UPDATED April 17 at 1:20 p.m. EDT

COLORADO SPRINGS, Colo. — After a one-day delay due to weather, a SpaceX Falcon 9 rocket successfully launched a Dragon cargo spacecraft on a mission to deliver cargo to the International Space Station, but the rocket’s first stage failed to survive a hard landing on a ship.

The Falcon 9 lifted off from Cape Canaveral Air Force Station, Florida, at 4:10 p.m. local time. Weather, which postponed a launch attempt the previous day, was not a factor for the launch, and the Falcon’s second stage delivered the Dragon spacecraft into orbit 10 minutes after liftoff.

The Dragon spacecraft is carrying 2,015 kilograms of cargo for the ISS, including experiments, crew supplies and other equipment, on SpaceX’s sixth mission under its Commercial Resupply Services contract with NASA. Dragon will later return about 1,370 kilograms of science investigations and other items.

Much of the attention about the launch was focused, though, on SpaceX’s plans to attempt to land the first stage on the company’s “autonomous spaceport drone ship” in the Atlantic Ocean, part of the company’s efforts to make the first stage reusable.

That effort was only partially successful. “Rocket landed on droneship, but too hard for survival,” SpaceX Chief Executive Elon Musk tweeted about 20 minutes after launch.
He later said that “excess lateral velocity” caused the booster to tip over after landing on the ship. Video released by SpaceX showed the stage toppling over and exploding several seconds after landing.

In a tweet he posted late April 14, but later deleted, Musk said that friction in a throttle valve in one engine created a “control system phase lag” that resulted in the horizontal motion. “Should be easy to fix,” he said.

“I’m pretty sure we’ll figure this out and make it work,” SpaceX Vice President Hans Koenigsmann said at a post-launch press conference at NASA’s Kennedy Space Center in Cape Canaveral, Florida. “It’s just a matter of finding the right parameters, finding the right method to do this. I don’t think there’s something fundamental” that needs to be changed.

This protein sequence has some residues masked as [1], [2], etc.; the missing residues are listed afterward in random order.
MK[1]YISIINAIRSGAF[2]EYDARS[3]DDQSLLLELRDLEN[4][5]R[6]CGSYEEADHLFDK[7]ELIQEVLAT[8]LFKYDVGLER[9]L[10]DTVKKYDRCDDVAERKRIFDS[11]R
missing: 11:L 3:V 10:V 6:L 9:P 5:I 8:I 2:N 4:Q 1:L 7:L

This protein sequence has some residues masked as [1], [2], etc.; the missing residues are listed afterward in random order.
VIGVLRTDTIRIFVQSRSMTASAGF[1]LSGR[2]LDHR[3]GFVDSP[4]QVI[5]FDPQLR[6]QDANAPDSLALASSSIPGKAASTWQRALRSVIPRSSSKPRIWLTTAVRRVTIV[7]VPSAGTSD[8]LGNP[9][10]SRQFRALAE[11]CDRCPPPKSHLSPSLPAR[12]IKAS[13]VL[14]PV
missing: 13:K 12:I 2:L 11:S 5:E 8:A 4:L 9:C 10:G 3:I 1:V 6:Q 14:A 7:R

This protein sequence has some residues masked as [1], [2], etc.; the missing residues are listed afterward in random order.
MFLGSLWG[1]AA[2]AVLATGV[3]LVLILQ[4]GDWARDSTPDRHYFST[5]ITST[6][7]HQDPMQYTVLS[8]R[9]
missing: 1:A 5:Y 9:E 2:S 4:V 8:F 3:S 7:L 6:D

This landing attempt was the second time the company tried to land a Falcon 9 first stage on its ship. SpaceX attempted a landing during a January launch of another Dragon spacecraft, crashing the stage on the deck of the ship.

Hawthorne, California-based SpaceX planned to attempt a first-stage landing following the February launch of the Deep Space Climate Observatory spacecraft, but rough seas forced SpaceX to withdraw the ship. SpaceX later said the stage touched down on the ocean at the planned target site.

“If the drone ship would have been there, it would have been a good landing,” Koenigsmann said at an April 12 prelaunch press conference at KSC in Cape Canaveral, Florida.

Dragon arrived at the ISS April 17 at 6:55 a.m. Eastern time. It will remain at the station for about five weeks before returning to Earth.

SpaceX’s drone ship, which is intended as a landing pad for the Falcon 9 first stage. Credit: SpaceX
SpaceX’s drone ship, which is intended as a landing pad for the Falcon 9 first stage. Credit: SpaceX

It was not immediately clear whether SpaceX’s second failure to recover the Falcon 9 first stage from its drone ship will affect the company’s timetable for landing the hardware on a ground-based pad.

SpaceX President and Chief Operating Officer Gwynne Shotwell said during an interview just before the April 14 launch that the first attempt to put the Falcon 9 booster down on a land-based platform could come as early as this summer.

Earlier this year, SpaceX and the Air Force announced plans for the company to convert unused launch pads at Vandenberg Air Force Base in California and Cape Canaveral Air Force Station into landing pads.

SpaceX recently began construction on the Cape Canaveral landing pad, and environmental work is underway for the landing pad at Vandenberg, Shotwell said in the interview, conducted here at the 31st Space Symposium.

The first attempt to stick a Falcon 9 booster on a landing pad at Vandenberg could come as early as July following the launch of the French-U.S. Jason-3 ocean altimetry satellite mission, she said.
“We’d love to land Jason-3, which we’re going to launch in July; we’d love to land that on land at Vandenberg,” Shotwell said.
Another possibility “might” be following the scheduled June launch of a commercial resupply mission to the International Space Station from the Cape, Shotwell said.

Jeff Foust writes about space policy, commercial space, and related topics for SpaceNews. He earned a Ph.D. in planetary sciences from the Massachusetts Institute of Technology and a bachelor’s degree with honors in geophysics and planetary science...

Mike Gruss covers military space issues, including the U.S. Air Force and Missile Defense Agency, for SpaceNews. He is a graduate of Miami University in Oxford, Ohio.